Our group at the Rowland Institute specializes in the application of novel microscopy techniques. In particular, we take advantage of high-speed imaging to give new insight into the swimming behaviour of a range of microorganisms, including E. coli, C. reinhardtii, and the malaria parasite Plasmodium. Check out the links to the left for more details about who we are and what we do.
We've recently updated the section on 'research and techniques' to include information about a recent paper in PNAS, about high-speed holographic microscopy of malaria microgametes - how we do it and why. This paper was recently covered in the UK by the BBC. You can get the fanciest-looking holographic reconstruction movies by clicking this link (note: file sizes up to 36 MB)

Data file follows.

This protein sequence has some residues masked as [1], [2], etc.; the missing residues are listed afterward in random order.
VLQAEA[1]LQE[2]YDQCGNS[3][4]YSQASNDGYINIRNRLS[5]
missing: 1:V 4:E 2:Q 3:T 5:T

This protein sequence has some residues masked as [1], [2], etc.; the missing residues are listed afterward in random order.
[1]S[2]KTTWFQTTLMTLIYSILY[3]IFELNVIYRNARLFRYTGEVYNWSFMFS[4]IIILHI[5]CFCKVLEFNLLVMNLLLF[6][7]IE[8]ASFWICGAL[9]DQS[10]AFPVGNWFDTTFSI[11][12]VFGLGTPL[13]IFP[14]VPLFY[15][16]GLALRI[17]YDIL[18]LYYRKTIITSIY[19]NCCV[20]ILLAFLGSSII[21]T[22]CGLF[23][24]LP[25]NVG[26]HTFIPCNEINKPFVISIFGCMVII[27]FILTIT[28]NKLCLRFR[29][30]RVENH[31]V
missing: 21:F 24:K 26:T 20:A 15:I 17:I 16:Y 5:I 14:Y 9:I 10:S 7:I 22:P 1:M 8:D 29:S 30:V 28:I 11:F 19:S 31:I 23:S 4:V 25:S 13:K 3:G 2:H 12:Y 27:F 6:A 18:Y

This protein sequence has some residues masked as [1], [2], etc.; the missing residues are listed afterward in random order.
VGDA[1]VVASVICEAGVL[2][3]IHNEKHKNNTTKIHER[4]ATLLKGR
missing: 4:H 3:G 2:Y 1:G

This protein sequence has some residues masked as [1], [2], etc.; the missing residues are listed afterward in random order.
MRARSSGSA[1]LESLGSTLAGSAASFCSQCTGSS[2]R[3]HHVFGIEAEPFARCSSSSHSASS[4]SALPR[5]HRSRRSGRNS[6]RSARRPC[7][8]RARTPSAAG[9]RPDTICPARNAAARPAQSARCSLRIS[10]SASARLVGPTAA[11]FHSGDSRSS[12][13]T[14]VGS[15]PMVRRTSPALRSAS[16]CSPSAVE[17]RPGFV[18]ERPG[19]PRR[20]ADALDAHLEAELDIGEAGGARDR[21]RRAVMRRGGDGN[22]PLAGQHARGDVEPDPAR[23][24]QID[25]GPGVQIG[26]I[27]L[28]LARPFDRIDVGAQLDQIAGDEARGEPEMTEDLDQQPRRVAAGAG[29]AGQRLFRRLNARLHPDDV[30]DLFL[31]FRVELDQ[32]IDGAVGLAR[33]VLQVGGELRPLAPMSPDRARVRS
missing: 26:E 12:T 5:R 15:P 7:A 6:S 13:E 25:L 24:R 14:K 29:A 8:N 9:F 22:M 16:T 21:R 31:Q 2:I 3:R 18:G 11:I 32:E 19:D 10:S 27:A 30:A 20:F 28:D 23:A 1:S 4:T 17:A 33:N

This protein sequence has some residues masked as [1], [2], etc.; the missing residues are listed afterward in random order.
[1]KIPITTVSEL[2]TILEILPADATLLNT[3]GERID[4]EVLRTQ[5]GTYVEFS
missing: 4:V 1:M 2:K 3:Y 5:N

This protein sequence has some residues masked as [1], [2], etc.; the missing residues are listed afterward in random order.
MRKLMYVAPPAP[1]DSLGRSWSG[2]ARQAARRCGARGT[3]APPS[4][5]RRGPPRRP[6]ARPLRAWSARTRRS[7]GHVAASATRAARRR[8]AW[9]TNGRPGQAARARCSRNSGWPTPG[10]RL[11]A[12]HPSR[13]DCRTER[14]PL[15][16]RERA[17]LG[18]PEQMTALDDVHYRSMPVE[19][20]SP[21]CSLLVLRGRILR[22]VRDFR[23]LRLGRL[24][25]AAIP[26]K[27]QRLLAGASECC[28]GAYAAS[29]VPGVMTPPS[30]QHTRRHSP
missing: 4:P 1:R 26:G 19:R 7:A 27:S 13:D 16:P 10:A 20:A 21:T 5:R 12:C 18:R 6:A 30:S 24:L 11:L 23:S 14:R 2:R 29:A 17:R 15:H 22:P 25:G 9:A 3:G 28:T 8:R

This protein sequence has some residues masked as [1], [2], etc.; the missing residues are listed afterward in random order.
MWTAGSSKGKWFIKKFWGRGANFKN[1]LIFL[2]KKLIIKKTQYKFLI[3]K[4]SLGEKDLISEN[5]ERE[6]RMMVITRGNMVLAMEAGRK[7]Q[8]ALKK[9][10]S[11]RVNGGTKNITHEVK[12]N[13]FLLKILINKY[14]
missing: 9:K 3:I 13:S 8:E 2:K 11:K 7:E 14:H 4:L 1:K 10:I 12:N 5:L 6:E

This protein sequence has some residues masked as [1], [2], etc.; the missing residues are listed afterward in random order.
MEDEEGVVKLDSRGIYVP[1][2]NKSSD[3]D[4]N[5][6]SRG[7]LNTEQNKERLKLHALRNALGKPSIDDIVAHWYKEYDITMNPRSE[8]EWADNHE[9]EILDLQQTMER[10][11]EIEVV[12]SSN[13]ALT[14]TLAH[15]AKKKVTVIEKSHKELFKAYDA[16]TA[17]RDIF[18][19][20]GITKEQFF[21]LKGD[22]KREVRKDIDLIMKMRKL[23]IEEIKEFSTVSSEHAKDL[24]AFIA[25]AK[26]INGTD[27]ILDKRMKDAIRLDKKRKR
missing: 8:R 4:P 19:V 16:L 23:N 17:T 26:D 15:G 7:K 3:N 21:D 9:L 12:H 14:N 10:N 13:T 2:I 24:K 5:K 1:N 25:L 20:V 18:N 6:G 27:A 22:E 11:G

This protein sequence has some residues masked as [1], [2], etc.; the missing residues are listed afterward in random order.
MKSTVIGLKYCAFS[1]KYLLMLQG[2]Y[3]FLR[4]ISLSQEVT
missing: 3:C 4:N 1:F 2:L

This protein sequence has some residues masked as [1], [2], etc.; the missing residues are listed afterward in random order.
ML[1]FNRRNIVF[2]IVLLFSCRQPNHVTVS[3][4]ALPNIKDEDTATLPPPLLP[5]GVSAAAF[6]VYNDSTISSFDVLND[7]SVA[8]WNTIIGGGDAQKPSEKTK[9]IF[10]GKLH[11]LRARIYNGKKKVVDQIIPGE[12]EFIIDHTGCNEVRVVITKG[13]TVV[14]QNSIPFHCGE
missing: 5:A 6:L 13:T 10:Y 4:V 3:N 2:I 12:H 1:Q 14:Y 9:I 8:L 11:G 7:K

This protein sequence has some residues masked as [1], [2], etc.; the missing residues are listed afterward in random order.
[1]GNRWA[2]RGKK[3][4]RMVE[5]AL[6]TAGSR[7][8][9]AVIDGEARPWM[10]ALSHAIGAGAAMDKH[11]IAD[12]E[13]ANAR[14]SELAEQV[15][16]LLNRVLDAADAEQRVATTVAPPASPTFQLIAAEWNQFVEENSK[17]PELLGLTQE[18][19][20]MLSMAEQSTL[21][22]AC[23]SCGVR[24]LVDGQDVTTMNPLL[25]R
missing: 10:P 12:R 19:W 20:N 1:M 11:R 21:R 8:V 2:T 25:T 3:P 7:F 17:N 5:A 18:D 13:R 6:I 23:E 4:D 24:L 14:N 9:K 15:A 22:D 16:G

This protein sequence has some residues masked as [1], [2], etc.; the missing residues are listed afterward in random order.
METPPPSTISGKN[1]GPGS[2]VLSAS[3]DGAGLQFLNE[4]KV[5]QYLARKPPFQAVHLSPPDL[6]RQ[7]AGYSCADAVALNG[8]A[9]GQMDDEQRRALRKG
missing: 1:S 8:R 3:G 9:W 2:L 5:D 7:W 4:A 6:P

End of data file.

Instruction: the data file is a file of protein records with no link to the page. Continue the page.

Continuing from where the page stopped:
Holographic microscopy data showing a malaria (Plasmodium) microgamete - a model eukaryotic flagellum. The raw data (flat panel highlighted in red) and intermediate stages of shape extraction and smoothing are shown on the left. The object on the right is a contour showing the best-fit shape of the flagellum. All objects are to scale; the pixels on the raw image are 230 nm on a side, and the final contour is made of straight sections, 700 nm in length and 200 nm in diameter.
Fluorescently-labelled E. coli cells, stuck to a glass slide. The flagella are individually about 20 nm in diameter, and each flagellar helix is about 10 μm long. The flagella are rigid structures that are driven by molecular motors embedded in the cell membrane.